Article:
Right now, they're still alive.
400,000 Nuba civilians have been trapped in the mountainous regions of South Kordofan and Blue Nile states in Sudan since June 2011, on the brink of a government-orchestrated famine. The Khartoum regime has intentionally cut them off from their fields by persistent and indiscriminant bombing and denied access to any international aid. But they're still alive.
All of that will change sometime in the next few weeks.
Any day now, the rains will start, making this already remote region entirely inaccessible. Any hopes of breaking through negotiations with Khartoum to win access to these civilians will be moot. They will starve and -- like their 500,000 Nuba brethren who were annihilated in this same way during Khartoum's second genocide in the 1990s -- they will die.
Let's be clear: This is Khartoum's fourth genocide since the Omar al-Bashir regime took power in 1989. Bashir -- who is wanted by the International Criminal Court on 10 counts of war crimes, crimes against humanity and genocide -- has presided over the murder of close to three million innocent civilians, civilians he is obliged to protect.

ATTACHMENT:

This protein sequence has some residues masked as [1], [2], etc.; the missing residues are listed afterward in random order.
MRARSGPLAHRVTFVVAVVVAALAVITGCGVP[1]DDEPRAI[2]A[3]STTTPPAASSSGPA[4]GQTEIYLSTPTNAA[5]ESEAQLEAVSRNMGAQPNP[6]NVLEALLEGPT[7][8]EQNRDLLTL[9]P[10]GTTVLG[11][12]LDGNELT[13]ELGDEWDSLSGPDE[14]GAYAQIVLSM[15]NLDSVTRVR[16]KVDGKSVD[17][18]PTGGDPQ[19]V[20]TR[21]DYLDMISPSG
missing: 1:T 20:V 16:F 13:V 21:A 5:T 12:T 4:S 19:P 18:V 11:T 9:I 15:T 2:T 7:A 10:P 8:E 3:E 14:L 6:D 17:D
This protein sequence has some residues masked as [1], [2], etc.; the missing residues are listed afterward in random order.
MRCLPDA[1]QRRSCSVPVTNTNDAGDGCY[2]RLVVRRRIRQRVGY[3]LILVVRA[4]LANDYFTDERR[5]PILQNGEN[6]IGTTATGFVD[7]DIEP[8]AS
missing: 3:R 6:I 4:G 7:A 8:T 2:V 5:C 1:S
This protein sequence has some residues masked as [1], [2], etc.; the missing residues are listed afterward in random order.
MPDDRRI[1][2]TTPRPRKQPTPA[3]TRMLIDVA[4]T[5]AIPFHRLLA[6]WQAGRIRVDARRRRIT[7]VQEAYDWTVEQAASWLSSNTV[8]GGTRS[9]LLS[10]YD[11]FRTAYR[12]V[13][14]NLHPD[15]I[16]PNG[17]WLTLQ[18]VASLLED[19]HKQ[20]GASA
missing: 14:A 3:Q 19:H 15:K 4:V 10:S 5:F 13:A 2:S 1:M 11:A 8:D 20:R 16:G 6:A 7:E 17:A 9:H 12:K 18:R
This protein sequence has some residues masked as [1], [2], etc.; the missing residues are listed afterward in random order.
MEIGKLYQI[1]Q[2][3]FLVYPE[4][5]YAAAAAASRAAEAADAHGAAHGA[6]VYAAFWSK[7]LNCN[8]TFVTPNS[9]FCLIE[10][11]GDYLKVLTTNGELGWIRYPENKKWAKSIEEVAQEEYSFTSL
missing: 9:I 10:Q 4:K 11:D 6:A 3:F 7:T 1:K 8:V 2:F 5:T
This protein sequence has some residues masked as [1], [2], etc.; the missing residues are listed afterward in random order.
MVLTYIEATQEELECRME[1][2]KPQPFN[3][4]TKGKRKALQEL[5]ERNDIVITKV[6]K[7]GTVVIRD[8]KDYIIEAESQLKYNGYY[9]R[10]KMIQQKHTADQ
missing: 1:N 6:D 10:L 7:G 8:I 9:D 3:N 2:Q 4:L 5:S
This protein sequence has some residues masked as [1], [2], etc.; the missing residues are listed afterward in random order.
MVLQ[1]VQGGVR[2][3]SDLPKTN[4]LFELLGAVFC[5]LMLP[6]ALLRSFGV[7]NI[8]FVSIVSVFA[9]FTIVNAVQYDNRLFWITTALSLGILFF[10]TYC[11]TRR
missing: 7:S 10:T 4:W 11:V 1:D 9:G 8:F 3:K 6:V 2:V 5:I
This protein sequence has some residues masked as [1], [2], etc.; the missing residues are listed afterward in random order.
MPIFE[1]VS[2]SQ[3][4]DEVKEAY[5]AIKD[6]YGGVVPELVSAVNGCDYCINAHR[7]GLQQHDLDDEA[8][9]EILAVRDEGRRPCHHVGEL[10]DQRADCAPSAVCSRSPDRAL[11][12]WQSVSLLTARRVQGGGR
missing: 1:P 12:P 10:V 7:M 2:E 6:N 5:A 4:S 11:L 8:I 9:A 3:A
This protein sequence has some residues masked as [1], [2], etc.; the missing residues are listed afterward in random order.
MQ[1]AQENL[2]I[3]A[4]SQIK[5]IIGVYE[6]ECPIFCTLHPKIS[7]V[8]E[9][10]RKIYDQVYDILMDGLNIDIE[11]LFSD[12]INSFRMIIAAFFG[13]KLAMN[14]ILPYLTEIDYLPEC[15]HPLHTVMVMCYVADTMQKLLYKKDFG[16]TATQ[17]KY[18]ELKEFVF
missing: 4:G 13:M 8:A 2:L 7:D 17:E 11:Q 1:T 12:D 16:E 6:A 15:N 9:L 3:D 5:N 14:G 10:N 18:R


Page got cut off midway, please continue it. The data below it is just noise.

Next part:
In 2005, I traveled to Darfur along with a congressional delegation. The experience changed my life -- after seeing the crimes committed against innocent civilians there, it was impossible to return to my comfortable life and do nothing.
But even after years of activism -- and even with the fervent, increasingly urgent advocacy of the last few months as the siege against the Nuba people has escalated -- we have failed to protect these civilians. I fear that in the next few weeks, we're going to watch the slow death of an entire population, and that the international community will sit in silence.
This Sunday, May 20, I'm walking in Jewish World Watch's Los Angeles Walk to End Genocide. I'm walking and agreed to be the honorary walk chair because I refuse to stand idly by and watch as the Khartoum regime continues to slaughter its own people.
Our political leaders have calculated that the American people are not interested in foreign policy in this election year -- unless it's about disengagement from major issues around the globe. By walking, we're announcing to our leaders loudly and clearly: They are wrong. The American public prioritizes stopping genocide and mass atrocities, and leaders ignore those priorities at their own peril. We're telling our leaders that they have the strong support of the American public to take the bold action necessary to stop genocide and mass atrocities.
I hope you'll join us.